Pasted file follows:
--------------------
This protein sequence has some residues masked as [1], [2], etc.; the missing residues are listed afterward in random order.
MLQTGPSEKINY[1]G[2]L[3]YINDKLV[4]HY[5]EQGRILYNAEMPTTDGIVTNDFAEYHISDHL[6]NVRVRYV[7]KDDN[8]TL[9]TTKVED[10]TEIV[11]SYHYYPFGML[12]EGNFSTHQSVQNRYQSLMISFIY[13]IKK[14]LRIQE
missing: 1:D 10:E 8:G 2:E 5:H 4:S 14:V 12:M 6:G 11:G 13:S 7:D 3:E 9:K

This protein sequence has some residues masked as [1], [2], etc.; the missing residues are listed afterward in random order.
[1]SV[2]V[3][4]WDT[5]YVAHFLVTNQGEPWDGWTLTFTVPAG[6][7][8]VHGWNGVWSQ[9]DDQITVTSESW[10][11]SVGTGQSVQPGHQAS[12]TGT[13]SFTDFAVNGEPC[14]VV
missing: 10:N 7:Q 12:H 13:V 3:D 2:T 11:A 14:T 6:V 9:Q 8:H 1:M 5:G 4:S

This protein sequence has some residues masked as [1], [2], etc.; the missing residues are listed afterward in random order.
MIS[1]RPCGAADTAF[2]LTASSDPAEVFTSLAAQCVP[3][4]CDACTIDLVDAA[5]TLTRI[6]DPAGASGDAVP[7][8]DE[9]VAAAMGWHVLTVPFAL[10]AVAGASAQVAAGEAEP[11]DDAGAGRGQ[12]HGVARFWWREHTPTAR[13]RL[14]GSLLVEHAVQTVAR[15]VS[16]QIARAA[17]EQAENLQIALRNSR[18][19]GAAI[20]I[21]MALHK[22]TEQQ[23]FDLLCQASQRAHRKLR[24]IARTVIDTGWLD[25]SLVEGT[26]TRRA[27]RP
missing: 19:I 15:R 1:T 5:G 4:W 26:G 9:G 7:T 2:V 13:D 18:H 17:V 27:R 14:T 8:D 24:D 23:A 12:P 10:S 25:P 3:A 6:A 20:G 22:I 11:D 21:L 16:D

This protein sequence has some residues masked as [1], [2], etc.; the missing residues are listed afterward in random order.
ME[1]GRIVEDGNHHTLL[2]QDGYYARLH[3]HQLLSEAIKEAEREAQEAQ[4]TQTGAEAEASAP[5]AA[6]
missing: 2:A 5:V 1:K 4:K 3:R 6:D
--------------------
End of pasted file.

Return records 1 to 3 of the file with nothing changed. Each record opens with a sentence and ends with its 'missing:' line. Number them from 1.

This protein sequence has some residues masked as [1], [2], etc.; the missing residues are listed afterward in random order.
MLQTGPSEKINY[1]G[2]L[3]YINDKLV[4]HY[5]EQGRILYNAEMPTTDGIVTNDFAEYHISDHL[6]NVRVRYV[7]KDDN[8]TL[9]TTKVED[10]TEIV[11]SYHYYPFGML[12]EGNFSTHQSVQNRYQSLMISFIY[13]IKK[14]LRIQE
missing: 1:D 10:E 8:G 2:E 5:H 4:S 14:V 12:M 6:G 11:G 13:S 7:D 3:E 9:K

This protein sequence has some residues masked as [1], [2], etc.; the missing residues are listed afterward in random order.
[1]SV[2]V[3][4]WDT[5]YVAHFLVTNQGEPWDGWTLTFTVPAG[6][7][8]VHGWNGVWSQ[9]DDQITVTSESW[10][11]SVGTGQSVQPGHQAS[12]TGT[13]SFTDFAVNGEPC[14]VV
missing: 10:N 7:Q 12:H 13:V 3:D 2:T 11:A 14:T 6:V 9:Q 8:H 1:M 5:G 4:S

This protein sequence has some residues masked as [1], [2], etc.; the missing residues are listed afterward in random order.
MIS[1]RPCGAADTAF[2]LTASSDPAEVFTSLAAQCVP[3][4]CDACTIDLVDAA[5]TLTRI[6]DPAGASGDAVP[7][8]DE[9]VAAAMGWHVLTVPFAL[10]AVAGASAQVAAGEAEP[11]DDAGAGRGQ[12]HGVARFWWREHTPTAR[13]RL[14]GSLLVEHAVQTVAR[15]VS[16]QIARAA[17]EQAENLQIALRNSR[18][19]GAAI[20]I[21]MALHK[22]TEQQ[23]FDLLCQASQRAHRKLR[24]IARTVIDTGWLD[25]SLVEGT[26]TRRA[27]RP
missing: 19:I 15:R 1:T 5:G 4:W 26:G 9:G 7:T 2:V 13:D 18:H 17:V 27:R 14:T 8:D 24:D 23:A 12:P 10:S 25:P 3:A 6:A 20:G 22:I 11:D 21:L 16:D